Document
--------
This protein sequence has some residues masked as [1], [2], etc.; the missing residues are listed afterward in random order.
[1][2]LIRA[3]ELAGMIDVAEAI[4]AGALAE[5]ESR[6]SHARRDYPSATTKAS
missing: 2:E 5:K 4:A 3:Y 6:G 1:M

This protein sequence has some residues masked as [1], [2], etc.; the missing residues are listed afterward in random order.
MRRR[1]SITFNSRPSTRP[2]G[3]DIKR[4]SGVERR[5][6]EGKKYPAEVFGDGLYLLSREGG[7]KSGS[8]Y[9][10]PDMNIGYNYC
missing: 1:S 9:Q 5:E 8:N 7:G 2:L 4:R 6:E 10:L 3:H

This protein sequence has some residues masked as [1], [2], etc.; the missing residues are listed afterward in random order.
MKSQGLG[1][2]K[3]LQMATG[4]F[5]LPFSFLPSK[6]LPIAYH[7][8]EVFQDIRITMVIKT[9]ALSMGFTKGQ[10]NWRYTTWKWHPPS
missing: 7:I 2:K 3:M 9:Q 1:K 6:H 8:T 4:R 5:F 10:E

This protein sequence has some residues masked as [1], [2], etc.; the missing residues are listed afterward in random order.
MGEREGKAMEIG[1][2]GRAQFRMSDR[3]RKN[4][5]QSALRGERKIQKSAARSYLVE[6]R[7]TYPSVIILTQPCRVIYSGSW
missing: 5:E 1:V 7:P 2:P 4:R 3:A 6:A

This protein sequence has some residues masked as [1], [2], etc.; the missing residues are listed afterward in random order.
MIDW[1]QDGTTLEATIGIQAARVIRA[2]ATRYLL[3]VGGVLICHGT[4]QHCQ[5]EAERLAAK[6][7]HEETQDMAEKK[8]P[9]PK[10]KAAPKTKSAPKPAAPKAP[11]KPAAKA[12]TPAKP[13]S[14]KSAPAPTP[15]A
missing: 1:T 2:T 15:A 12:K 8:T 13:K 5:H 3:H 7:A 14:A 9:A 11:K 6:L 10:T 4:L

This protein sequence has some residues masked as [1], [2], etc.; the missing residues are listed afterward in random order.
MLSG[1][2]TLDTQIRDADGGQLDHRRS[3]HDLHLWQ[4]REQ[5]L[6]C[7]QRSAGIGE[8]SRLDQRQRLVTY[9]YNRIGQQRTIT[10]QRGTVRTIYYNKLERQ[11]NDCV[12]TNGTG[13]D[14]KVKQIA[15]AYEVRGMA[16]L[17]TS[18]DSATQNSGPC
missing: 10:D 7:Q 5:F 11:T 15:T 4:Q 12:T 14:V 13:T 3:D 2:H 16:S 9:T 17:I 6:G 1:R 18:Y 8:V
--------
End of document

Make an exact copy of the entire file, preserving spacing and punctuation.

This protein sequence has some residues masked as [1], [2], etc.; the missing residues are listed afterward in random order.
[1][2]LIRA[3]ELAGMIDVAEAI[4]AGALAE[5]ESR[6]SHARRDYPSATTKAS
missing: 2:E 5:K 4:A 3:Y 6:G 1:M

This protein sequence has some residues masked as [1], [2], etc.; the missing residues are listed afterward in random order.
MRRR[1]SITFNSRPSTRP[2]G[3]DIKR[4]SGVERR[5][6]EGKKYPAEVFGDGLYLLSREGG[7]KSGS[8]Y[9][10]PDMNIGYNYC
missing: 1:S 9:Q 5:E 8:N 7:G 2:L 4:R 6:E 10:L 3:H

This protein sequence has some residues masked as [1], [2], etc.; the missing residues are listed afterward in random order.
MKSQGLG[1][2]K[3]LQMATG[4]F[5]LPFSFLPSK[6]LPIAYH[7][8]EVFQDIRITMVIKT[9]ALSMGFTKGQ[10]NWRYTTWKWHPPS
missing: 7:I 2:K 3:M 9:Q 1:K 6:H 8:T 4:R 5:F 10:E

This protein sequence has some residues masked as [1], [2], etc.; the missing residues are listed afterward in random order.
MGEREGKAMEIG[1][2]GRAQFRMSDR[3]RKN[4][5]QSALRGERKIQKSAARSYLVE[6]R[7]TYPSVIILTQPCRVIYSGSW
missing: 5:E 1:V 7:P 2:P 4:R 3:A 6:A

This protein sequence has some residues masked as [1], [2], etc.; the missing residues are listed afterward in random order.
MIDW[1]QDGTTLEATIGIQAARVIRA[2]ATRYLL[3]VGGVLICHGT[4]QHCQ[5]EAERLAAK[6][7]HEETQDMAEKK[8]P[9]PK[10]KAAPKTKSAPKPAAPKAP[11]KPAAKA[12]TPAKP[13]S[14]KSAPAPTP[15]A
missing: 1:T 2:T 15:A 12:K 8:T 13:K 5:H 3:H 7:A 14:A 9:A 11:K 6:L 10:T 4:L

This protein sequence has some residues masked as [1], [2], etc.; the missing residues are listed afterward in random order.
MLSG[1][2]TLDTQIRDADGGQLDHRRS[3]HDLHLWQ[4]REQ[5]L[6]C[7]QRSAGIGE[8]SRLDQRQRLVTY[9]YNRIGQQRTIT[10]QRGTVRTIYYNKLERQ[11]NDCV[12]TNGTG[13]D[14]KVKQIA[15]AYEVRGMA[16]L[17]TS[18]DSATQNSGPC
missing: 10:D 7:Q 5:F 11:T 15:T 4:Q 12:T 14:V 13:T 3:D 2:H 16:S 9:T 17:I 6:G 1:R 18:Y 8:V